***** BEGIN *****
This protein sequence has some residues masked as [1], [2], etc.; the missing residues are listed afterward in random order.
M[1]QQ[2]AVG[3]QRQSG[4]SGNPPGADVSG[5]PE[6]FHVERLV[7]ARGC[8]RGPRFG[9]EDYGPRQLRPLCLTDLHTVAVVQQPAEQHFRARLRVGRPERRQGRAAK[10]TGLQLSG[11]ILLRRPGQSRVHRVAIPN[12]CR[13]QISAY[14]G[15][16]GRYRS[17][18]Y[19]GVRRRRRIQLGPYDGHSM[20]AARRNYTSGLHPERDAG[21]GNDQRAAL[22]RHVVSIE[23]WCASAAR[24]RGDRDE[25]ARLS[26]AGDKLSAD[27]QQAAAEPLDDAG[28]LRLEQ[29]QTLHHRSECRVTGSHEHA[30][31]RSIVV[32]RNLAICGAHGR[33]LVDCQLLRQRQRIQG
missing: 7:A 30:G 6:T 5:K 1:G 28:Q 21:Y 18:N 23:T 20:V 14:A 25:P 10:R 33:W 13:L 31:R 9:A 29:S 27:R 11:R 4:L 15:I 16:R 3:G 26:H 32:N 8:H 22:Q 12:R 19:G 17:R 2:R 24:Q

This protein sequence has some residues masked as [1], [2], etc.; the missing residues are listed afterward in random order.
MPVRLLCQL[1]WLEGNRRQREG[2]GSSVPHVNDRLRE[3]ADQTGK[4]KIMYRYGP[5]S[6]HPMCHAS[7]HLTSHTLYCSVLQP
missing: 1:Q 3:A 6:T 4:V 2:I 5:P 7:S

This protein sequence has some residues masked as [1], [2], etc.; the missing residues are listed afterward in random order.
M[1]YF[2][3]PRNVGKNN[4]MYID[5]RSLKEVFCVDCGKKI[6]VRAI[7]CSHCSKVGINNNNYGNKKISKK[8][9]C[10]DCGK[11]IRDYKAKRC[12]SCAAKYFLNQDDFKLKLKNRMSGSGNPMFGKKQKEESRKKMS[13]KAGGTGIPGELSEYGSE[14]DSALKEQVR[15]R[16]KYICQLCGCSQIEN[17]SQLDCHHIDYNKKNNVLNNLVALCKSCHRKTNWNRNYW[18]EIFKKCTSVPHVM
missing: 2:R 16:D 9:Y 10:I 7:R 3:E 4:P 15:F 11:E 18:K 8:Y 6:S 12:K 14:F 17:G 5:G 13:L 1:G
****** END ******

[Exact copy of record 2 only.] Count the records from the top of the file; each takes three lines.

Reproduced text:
This protein sequence has some residues masked as [1], [2], etc.; the missing residues are listed afterward in random order.
MPVRLLCQL[1]WLEGNRRQREG[2]GSSVPHVNDRLRE[3]ADQTGK[4]KIMYRYGP[5]S[6]HPMCHAS[7]HLTSHTLYCSVLQP
missing: 1:Q 3:A 6:T 4:V 2:I 5:P 7:S